Meet tomorrow's mobile phones: Sensational shape-shifters and more

Concept phones and new technologies provide a glimpse of the future

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Phones you can bend and pull

Among the iPhone's forward-looking features is a built-in accelerometer that interprets motion to reorient the screen when you tilt it horizontally or vertically. In essence, you just move the phone to control it. What about twisting or bending the phone instead?

James Scott, a researcher at Microsoft Research Cambridge in England, is doing just that. Scott says that by embedding force sensors at the corners of the device, stretching, squeezing and bending can be used as simple commands. For instance, you could turn the phone on and off by squeezing or pulling it, or advance a Web page by twisting the device.

Besides convenience, Scott adds that this technology saves space on devices that otherwise would be used for switches. That means devices can be smaller or screens can be larger, he says.


Force sensors recognize bending or twisting motions. Click to view larger image.

Scott adds that the research on force sensors is in an early stage. If the research pans out, he says, this technology could become reality in a decade.

More power to the phone

Finally, what about phones that don't run out of power -- or at least can run far longer than current phones without being recharged? One interesting approach is the Atlas Kinetic concept phone.

Designed by Ricardo Baiao of Lisbon, Portugal-based DesignerID, this device will draw power from the motion of its user walking, sitting down or even running to catch a bus.

In one way, it's like the self-winding watches of the 1960s -- it's got a built-in series of weights, rotors and springs that generate power whenever it's shaken or moved. That power, in turn, runs a generator that charges the battery.

Atlas Kinetic

Motion powers the Atlas Kinetic.

Click to view larger image.

Other creative approaches to power are also emerging. For instance, a recent patent granted to Apple points toward a unique approach to a solar phone. The device's screen would generate power with invisible photovoltaic layers that would gather the sun's light -- or a room's artificial lighting -- and turn it into electricity.

A couple of concept phones already discussed take unique approaches to power. P-Per uses an organic free radical battery, or ORB. Because it's flexible, light and only as thick as a business card, an ORB power pack can be stuffed into the nooks and crannies of a phone. Best of all, the battery can potentially be fully charged in as little as 30 seconds. Japan's NEC is working on prototypes of the technology.

Further out on the horizon is Morph's power source. The entire surface is covered with what Nokia's Ryhanen calls nanowire grass, which generates electricity in a way similar to how plants use photosynthesis to grow. "The nanowire grass is covered with a biomolecule that will harvest energy from solar light," explains Ryhanen.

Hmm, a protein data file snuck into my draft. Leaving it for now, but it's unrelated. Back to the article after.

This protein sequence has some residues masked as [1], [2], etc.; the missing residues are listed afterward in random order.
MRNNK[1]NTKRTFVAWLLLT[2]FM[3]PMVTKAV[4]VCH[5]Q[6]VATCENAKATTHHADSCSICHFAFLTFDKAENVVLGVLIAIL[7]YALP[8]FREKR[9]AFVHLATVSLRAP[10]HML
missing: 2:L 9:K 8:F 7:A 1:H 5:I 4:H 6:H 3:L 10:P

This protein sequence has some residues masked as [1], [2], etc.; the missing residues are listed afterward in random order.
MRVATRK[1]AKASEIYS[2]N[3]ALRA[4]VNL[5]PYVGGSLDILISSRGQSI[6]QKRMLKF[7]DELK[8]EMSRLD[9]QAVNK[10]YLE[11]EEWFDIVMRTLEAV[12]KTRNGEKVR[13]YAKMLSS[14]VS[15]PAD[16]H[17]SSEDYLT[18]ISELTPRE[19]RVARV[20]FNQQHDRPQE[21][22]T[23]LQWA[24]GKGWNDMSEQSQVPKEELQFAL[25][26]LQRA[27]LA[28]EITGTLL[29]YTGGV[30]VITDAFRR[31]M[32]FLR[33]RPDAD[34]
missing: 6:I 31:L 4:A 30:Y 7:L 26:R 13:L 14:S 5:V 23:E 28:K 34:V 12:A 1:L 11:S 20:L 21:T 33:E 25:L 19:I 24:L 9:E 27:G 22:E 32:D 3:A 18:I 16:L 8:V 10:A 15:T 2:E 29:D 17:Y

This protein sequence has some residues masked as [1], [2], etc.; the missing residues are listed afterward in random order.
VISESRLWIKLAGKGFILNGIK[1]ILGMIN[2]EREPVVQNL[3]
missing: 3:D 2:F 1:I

Any network, any time

The shape of future phones and how they'll work is fascinating, but what will they connect to? Currently, most handsets can connect to a single type of cellular network. A few current handsets also have built-in Wi-Fi support.

But today's technology requires a different radio for each type of network, which means that phones that support multiple types of wireless networks are bulky, heavy power hogs. By contrast, the phone of tomorrow will have a single radio that's controlled by sophisticated software capable of connecting to multiple networks.

"People have been working on software-defined radios for some time," says IDC's Bakhshi. "At some point soon, they will get it right."

When it senses a new network, this phone of the future will automatically reconfigure itself to communicate on the new system. That means the device will work equally well on an EV-DO network in the U.S., a WiMax network in Korea and a GSM system in Europe.

Oh, the possibilities...

The phone of tomorrow depends on the imagination of phone designers to put the necessary software and hardware together in ways that are only starting to be envisioned today. The experts we contacted made it clear that we are on the cusp of an exciting era where practically anything will be doable with communications technology.

"Big improvements in phone technology are coming," IDC's Bahkshi says. "What you can imagine today will be possible on a cell phone tomorrow."

Brian Nadel is a freelance writer based near New York and is the former editor in chief of Mobile Computing & Communications magazine. A 25-year veteran of technology journalism, his work has appeared in Popular Science, PC Magazine and Fortune.

Copyright © 2008 IDG Communications, Inc.

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